The U.S. Supreme Court has but one job – to apply the Constitution of the United States to the cases before it. But many Justices arrogantly legislate from the bench – and even heap scorn upon this time-tested document.
Associate Justice Ruth Bader Ginsburg has had the bad habit of belittling the document she is sworn to protect and uphold.
In front of an Egyptian television audience, she said “I’m operating under a rather old constitution…” She didn’t mean this with respect, as in “its power to protect individual liberty has withstood the test of time.” Instead, she was implying the Constitution is old and worn out – out of date and not valid.
Sadly, we’ve gotten used to it when a congressman, senator, or even a president exposes their contempt for the U.S. Constitution. Fortunately, we can fire them from office at the next election. But a Supreme Court Justice is more dangerous, because he or she has lifetime tenure.
During the same interview given during her State Department-sponsored trip to Cairo, Justice Ginsburg advised: “I would not look to the U.S. Constitution if I were drafting a constitution in the year 2012.“
If not the U.S. Constitution, what did Justice Ginsburg recommend?
Justice Ginsburg said on-camera that many constitutions written after World War II, such as the South African Constitution, the Canadian Charter of Rights and Freedoms, and even the European Union’s Charter of Fundamental Rights are better models than the U.S. Constitution!
“The United States Constitution is terse and old, and it guarantees relatively few rights.” – New York Times
What these documents have in common is they are statist examples – where centralized government and centralized power, not the ideals of personal freedom and individual liberty, reign supreme. Top-down political power is something the Egyptians should hope to avoid, having just forcibly removed a brutal and tyrannical dictator!
The author of a Feb. 6, 2012 New York Times article, titled “‘We the People’ Loses Appeal with People around the World,” gives cover to Ginsburg’s Constitution-bashing: “The United States Constitution is terse and old, and it guarantees relatively few rights.”
The article continues: “[The Constitution’s] original meaning in the 18th century may send the signal that it is of little current use… The rights guaranteed by the American Constitution are parsimonious by international standards, and… frozen in amber.”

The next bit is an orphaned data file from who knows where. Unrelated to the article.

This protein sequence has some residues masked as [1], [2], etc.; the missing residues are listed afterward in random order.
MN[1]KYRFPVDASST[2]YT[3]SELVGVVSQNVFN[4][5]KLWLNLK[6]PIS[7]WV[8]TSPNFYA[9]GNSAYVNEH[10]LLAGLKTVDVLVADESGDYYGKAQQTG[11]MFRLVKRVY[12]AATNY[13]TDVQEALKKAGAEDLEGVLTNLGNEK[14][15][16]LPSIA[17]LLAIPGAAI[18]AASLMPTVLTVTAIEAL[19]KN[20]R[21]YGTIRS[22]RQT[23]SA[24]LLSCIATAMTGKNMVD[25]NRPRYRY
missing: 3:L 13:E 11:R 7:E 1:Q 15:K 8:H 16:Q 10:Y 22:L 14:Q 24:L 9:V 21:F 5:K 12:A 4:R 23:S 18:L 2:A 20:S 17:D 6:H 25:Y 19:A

The article also quotes Sanford Livens, author of Our Undemocratic Constitution, saying, “The U.S. Constitution is the most difficult to amend of any constitution currently existing in the world today.“
They all miss the point completely.
The U.S. Constitution is not out of date, it is sublime…
At the recent CPAC (Conservative Political Action Conference) 2012 meeting, guest speaker and British Member of European Parliament (MEP) Daniel Hannan called the U.S. Constitution a sublime document.
He praised America for our infectious confidence, optimism, self-belief, and exceptionalism. He said these qualities are unique to America and asked the audience, where does it come from?
He responded that many of his American friends usually say it comes from our culture. But, Hannan set the record straight: Our culture is a product of our institutions; our character comes from our political structure. “There’s nothing in the soil, nothing in the water… there’s no law of nature that makes this country the way it is… it comes from your institutions… [your] republican system of government would have the same happy effect anywhere it would be tried…“
He also cautioned us. As a member of European Parliament, he says he comes from our future, or the future our current leadership is intent on taking us to – statism, bureaucracy, bigger and more powerful government. He warns we will not enjoy it.
“Big government leads to lesser people, small government leads to a greater people.”
Our founding documents guarantee Life, Liberty, and the Pursuit of Happiness. That, contrary to the New York Times and Ms. Ginsburg, sums it all up perfectly. Hannan compares the European Union’s equivalent called the Charter of Fundamental Rights as protecting the right to [union-boss-ordered] strikes, affordable housing, and free healthcare.
The U.S. ideal that decisions should be taken as closely as possible to the people is what the Constitution guarantees and protects. On the other hand, the constitutions Justice Ginsburg recommended and the New York Times hold in esteem are dangerous because they take power away from the people.
Hannan explains, “The tragedy of the European Union is it was founded in the opposite imperative. Line one, of Article one in the Treaty of Rome [the EU’s foundational document] commits us to ever closer union.” The imperative is for bigger and ever-growing central government.
We need to keep an eye on our representatives, while we take precautions and prepare ourselves for the greater statism they seek.
For example, our Constitution was ratified by the colonies; the European Charter was repeatedly rejected across Europe, yet it was forced on the people, anyway. Big government leads to lesser people, small government leads to a greater people. Active vigilance is warranted to keep your independence and self-reliance.